Myanmar Diary – Part 17

21 November 15 – Saturday – DAY FIFTEEN

At the orphanage I get some kitten action immediately. They’ve got a number of stray felines that wander in and out all day. Sister feeds them – usually chicken, and very often steamed rice, which they seem to eat just fine. They’re kind of skinny compared to spoiled American pets, but they also seem healthy. Kind of like everyone in Myanmar to some degree. The cats sleep with the children at night, and they’ve given them all crazy names.

As a chorus the littlest kids tell me that the tiny kitten I’ve been able to chase down and hold is named “Itti.” It takes me a while to realize that the cat’s name is “E.T.,” and that he is named after the hideous Spielberg alien because the kitten’s head is so strangely shaped. They think he looks like E.T. Another is named “Yellow,” in English, just like that. We don’t get the other names, but Cecilia and I have named one “Eyeliner” and another “Eyebrow,” for some similar reasons you can probably divine fairly easily.

E.T. and Eyeliner relax

Tinmar Aung is glad to see us, even after only a day’s break. We can tell that she tells all the other kids stories about us, so now is the time that she can have proof of all her claims.

The orphanage is a three story building set right next to the school. As in one building over, with their backsides adjacent. The roads there are all unpaved, just a series of deep ruts in dirt that must be miserable to transverse during the rainy season. The countryside is lush and green, and cows wander in and out of everyone’s property.

Today there is no electricity at the orphanage. A generator not-so hidden by a wooden enclosure sometimes provides backup power, but they seem to be out of fuel today. There are animals everywhere, it seems. Not only are there the obvious cats, but they have a dog – named possibly Snowy or Snowball, or even something else because they all seem to say it differently – chickens, pigs, rabbits, and some other birds in an aviary. Rainwater is collected from the drains on the roof into a large cistern, and this is used for washing and laundry. The children do chores, but they also tend a small farm in the back where they raise vegetables for their own table.

The Grange, Burma style

Sister greets us and we’re led inside for more talking and eating fruit. There are two thirds as many girls here, and it seems as though many of them, as they get older, work in the kitchen. They are very attentive and almost servile – which makes me feel uncomfortable. I’m not only not a fan of servility, but I think of myself as being over fortunate compared to the orphans – that they would be waiting hand and foot on me seems ridiculous – it should be the other way around if anything. I’m exaggerating, of course, because no one is a servant here. It’s just that I’m sensitive to these kinds of things.

A couple of girls seem to practically live in the kitchen

We tell Sister what we’re up to, and she is more than helpful. The entire grounds are open to us, and we should ask if anything would help the film. The children have chores to do, but they enjoy lots of free time, and they are curious and would like to help out – which ones are not too shy to do so, of course.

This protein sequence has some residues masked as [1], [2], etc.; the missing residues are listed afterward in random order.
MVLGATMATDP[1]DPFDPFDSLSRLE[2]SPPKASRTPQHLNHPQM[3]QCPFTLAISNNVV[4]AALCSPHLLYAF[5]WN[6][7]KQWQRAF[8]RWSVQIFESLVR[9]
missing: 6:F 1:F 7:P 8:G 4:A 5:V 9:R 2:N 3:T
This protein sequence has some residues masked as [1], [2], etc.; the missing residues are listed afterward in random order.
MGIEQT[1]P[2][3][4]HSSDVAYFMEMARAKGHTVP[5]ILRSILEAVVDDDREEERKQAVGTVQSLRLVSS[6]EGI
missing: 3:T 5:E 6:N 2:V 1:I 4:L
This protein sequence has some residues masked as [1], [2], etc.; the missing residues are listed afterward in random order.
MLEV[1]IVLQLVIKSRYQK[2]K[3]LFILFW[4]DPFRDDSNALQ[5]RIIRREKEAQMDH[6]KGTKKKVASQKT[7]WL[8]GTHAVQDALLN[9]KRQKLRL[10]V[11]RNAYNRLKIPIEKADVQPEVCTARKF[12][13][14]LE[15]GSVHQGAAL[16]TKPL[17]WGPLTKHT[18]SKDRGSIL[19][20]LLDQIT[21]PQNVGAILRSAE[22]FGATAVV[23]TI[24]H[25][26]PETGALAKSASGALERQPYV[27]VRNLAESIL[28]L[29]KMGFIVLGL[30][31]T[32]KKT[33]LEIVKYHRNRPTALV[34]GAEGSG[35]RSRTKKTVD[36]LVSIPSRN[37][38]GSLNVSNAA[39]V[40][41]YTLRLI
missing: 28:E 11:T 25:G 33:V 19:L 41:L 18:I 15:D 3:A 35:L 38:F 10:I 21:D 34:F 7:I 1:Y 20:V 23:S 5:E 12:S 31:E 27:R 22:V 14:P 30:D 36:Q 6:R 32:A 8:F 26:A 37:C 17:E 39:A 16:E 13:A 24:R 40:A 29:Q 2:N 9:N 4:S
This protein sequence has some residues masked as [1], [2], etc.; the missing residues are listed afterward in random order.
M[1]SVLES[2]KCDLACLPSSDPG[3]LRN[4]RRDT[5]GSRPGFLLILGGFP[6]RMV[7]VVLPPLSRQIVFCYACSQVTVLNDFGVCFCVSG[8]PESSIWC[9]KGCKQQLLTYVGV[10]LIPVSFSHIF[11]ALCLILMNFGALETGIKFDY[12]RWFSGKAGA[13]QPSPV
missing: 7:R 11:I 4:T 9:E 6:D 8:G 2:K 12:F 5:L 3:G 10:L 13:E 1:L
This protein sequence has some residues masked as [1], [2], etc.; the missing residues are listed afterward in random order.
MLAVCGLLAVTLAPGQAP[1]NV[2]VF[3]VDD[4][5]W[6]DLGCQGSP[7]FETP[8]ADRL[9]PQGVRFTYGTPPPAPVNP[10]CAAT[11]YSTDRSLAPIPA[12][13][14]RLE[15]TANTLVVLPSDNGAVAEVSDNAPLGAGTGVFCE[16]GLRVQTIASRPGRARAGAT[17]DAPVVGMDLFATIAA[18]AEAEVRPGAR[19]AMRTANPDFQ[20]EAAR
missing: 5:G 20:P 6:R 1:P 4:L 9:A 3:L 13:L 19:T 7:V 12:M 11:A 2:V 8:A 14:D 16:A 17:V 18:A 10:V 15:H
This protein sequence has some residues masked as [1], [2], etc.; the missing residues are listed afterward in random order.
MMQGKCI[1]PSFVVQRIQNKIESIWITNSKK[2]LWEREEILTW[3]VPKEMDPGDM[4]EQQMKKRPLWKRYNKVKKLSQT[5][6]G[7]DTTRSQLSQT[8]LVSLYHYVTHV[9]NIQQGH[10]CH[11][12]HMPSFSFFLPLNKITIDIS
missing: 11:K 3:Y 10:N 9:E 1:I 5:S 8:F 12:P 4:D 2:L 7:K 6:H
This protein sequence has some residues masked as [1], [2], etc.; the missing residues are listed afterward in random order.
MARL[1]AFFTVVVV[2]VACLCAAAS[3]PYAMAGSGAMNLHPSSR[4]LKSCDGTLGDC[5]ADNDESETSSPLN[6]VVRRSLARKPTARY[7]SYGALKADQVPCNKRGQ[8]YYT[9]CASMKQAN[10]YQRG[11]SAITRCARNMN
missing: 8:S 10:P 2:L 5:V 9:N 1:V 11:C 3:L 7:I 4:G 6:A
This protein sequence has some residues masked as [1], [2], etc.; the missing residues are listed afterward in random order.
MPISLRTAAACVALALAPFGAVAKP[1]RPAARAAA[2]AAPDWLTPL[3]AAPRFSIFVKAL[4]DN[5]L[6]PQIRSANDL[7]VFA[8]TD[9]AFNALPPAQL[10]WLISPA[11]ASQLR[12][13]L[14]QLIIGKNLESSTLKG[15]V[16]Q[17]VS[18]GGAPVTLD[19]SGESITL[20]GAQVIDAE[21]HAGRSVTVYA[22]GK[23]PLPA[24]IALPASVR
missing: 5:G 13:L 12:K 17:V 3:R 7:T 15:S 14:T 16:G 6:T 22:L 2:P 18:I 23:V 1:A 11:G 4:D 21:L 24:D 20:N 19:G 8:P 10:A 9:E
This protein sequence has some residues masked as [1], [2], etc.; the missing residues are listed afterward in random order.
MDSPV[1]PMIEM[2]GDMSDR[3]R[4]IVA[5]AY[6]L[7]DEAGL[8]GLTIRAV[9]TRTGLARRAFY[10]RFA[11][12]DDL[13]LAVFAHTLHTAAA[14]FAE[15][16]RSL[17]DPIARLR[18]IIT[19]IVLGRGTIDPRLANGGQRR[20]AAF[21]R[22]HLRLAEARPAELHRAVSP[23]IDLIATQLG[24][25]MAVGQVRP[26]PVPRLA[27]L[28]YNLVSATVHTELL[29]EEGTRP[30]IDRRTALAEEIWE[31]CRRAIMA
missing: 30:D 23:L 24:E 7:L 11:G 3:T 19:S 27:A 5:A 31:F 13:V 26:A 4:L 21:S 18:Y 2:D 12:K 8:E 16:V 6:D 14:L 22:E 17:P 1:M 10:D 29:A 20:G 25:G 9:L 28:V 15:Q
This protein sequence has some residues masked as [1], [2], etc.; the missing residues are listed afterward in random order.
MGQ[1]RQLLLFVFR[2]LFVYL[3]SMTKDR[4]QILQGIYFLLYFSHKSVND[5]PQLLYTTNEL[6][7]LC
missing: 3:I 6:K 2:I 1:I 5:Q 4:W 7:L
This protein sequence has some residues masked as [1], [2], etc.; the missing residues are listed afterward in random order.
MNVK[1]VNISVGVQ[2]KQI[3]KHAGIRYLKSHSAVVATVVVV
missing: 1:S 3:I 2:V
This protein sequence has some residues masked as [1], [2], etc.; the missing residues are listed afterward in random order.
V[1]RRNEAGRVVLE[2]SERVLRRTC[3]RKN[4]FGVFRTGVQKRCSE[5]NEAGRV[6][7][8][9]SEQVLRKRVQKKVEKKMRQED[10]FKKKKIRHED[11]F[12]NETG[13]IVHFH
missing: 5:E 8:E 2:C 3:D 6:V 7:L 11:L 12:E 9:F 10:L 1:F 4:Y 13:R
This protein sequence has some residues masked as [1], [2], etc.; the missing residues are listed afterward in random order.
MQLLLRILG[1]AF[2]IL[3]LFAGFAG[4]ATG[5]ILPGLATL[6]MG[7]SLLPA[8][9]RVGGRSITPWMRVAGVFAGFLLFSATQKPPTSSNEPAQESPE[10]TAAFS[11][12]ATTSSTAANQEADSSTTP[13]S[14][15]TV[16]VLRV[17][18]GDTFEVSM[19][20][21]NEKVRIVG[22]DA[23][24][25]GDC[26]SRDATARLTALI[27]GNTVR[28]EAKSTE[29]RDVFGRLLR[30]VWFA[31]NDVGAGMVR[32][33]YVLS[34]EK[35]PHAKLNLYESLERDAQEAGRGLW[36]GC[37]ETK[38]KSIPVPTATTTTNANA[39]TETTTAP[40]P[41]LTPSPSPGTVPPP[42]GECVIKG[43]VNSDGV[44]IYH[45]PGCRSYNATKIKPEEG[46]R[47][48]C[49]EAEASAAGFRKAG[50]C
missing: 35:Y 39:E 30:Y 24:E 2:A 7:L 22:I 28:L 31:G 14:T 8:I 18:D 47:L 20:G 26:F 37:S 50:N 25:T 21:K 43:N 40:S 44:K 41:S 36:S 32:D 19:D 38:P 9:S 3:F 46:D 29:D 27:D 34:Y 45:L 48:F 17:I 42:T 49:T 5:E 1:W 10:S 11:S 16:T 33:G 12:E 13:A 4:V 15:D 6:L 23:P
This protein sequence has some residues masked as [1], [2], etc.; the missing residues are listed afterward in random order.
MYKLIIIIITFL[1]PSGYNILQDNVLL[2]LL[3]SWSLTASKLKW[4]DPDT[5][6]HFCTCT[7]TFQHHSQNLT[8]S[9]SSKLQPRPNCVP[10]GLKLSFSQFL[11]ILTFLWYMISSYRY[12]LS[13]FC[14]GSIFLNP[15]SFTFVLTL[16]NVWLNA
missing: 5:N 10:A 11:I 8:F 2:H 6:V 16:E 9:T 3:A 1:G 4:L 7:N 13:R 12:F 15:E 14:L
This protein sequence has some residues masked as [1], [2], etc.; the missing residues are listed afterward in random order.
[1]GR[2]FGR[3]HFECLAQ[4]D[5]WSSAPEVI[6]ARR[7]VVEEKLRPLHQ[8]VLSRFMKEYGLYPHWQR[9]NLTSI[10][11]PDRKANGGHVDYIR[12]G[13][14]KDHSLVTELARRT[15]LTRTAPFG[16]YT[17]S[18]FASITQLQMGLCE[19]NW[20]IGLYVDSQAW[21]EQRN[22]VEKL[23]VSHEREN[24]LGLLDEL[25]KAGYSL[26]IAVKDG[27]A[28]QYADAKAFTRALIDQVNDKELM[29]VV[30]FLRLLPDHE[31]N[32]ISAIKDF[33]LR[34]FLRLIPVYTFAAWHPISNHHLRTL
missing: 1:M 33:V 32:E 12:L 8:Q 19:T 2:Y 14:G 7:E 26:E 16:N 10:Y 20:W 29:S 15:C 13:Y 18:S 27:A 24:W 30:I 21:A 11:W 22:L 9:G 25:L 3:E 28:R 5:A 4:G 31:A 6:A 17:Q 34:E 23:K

We go straight to work, shooting Tinmar Aung doing her usual chores – sweeping the front, helping the others, preparing lunch – and we get plenty of the other kids while we’re at it. Gavin shoots loads of B-roll of the environs: the animals, the buildings, the little kids while they nap. Everyone is extremely friendly and cooperative. The kids are kind of fascinated by us but – unlike the school kids – they are extremely respectful and go to some lengths to pretend we are not there while we roll.

As the day progresses we’re starting to get to know these kids, although we do not know many of their names. We do learn that one girl is also called Nyin Zar Wai, and it makes us wonder about the origins of that name. Cecilia has taken a liking to a tiny girl she calls “Resting Sad Face Girl,” because her expression always seems so incredibly sad. We’re certain this girl is not actually sad all the time, but she sure looks it. A lot of the younger kids have been shaved recently – we surmise this is because of lice. The older ones can be expected to take care of their hair a bit more, but bugs are a danger with the smaller ones.

Nippers napping

We learn about Tinmar Aung’s best friends at the orphanage – the two or three girls who always hang around with her. And we’re similarly interested in the tomboy who seems to be around to do heavy lifting and other hard chores other kids don’t want to do. The day passes easily and thoroughly enjoyably, Lunch is delicious, cooked by the girls and featuring vegetables from the garden. There are plenty of bananas, as usual. Once again, we feel kind of guilty getting the best food here. What do the 58 orphans here get to eat? We know it’s not as good as we just had, because every opportunity Tinmar Aung has to wolf down our snacks she takes immediately. We know they are well cared for but our meals must seem special to them, and that does not sit well with the group of lefty egalitarians that we happen to be. But what’s to be done? Throw up your hands and scream at Sister? When in Rome… but believe me, I’m resolved to give back whatever I can whenever I can to these kids. And of course that will start with our gifts and Gavin’s donations to the orphanage.